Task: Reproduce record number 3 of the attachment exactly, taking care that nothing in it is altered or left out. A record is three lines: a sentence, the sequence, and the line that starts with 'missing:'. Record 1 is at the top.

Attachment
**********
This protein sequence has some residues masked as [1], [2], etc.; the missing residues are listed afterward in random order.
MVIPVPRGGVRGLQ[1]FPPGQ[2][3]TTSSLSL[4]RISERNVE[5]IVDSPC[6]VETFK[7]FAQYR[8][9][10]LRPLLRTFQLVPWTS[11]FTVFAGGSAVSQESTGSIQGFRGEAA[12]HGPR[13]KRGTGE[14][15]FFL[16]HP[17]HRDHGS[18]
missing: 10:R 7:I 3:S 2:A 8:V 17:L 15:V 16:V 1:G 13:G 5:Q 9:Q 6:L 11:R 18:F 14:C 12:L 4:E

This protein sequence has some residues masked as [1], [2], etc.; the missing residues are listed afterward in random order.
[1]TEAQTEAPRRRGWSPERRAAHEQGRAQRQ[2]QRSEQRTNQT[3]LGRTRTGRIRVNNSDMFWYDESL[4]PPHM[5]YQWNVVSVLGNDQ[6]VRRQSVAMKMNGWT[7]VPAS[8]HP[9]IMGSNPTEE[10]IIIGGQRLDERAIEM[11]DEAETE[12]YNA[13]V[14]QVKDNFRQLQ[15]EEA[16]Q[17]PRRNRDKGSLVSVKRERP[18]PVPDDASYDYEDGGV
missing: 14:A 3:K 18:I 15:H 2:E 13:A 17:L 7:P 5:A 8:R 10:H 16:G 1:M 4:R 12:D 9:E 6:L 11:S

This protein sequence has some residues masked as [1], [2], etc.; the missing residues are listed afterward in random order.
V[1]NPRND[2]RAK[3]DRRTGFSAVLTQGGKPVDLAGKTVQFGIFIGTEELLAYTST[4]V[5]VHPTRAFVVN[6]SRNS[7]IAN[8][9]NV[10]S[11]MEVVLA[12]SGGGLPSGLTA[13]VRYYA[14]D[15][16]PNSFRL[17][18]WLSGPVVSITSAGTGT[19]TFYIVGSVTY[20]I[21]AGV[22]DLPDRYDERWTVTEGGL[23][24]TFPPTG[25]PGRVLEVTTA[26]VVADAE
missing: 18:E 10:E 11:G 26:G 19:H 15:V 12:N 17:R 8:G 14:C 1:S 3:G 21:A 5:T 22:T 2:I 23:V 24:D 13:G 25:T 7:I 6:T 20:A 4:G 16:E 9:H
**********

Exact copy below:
This protein sequence has some residues masked as [1], [2], etc.; the missing residues are listed afterward in random order.
V[1]NPRND[2]RAK[3]DRRTGFSAVLTQGGKPVDLAGKTVQFGIFIGTEELLAYTST[4]V[5]VHPTRAFVVN[6]SRNS[7]IAN[8][9]NV[10]S[11]MEVVLA[12]SGGGLPSGLTA[13]VRYYA[14]D[15][16]PNSFRL[17][18]WLSGPVVSITSAGTGT[19]TFYIVGSVTY[20]I[21]AGV[22]DLPDRYDERWTVTEGGL[23][24]TFPPTG[25]PGRVLEVTTA[26]VVADAE
missing: 18:E 10:E 11:G 26:G 19:H 15:V 12:N 17:R 8:G 14:C 1:S 3:G 21:A 5:T 22:T 2:I 23:V 24:D 13:G 25:T 7:I 6:T 20:A 4:G 16:E 9:H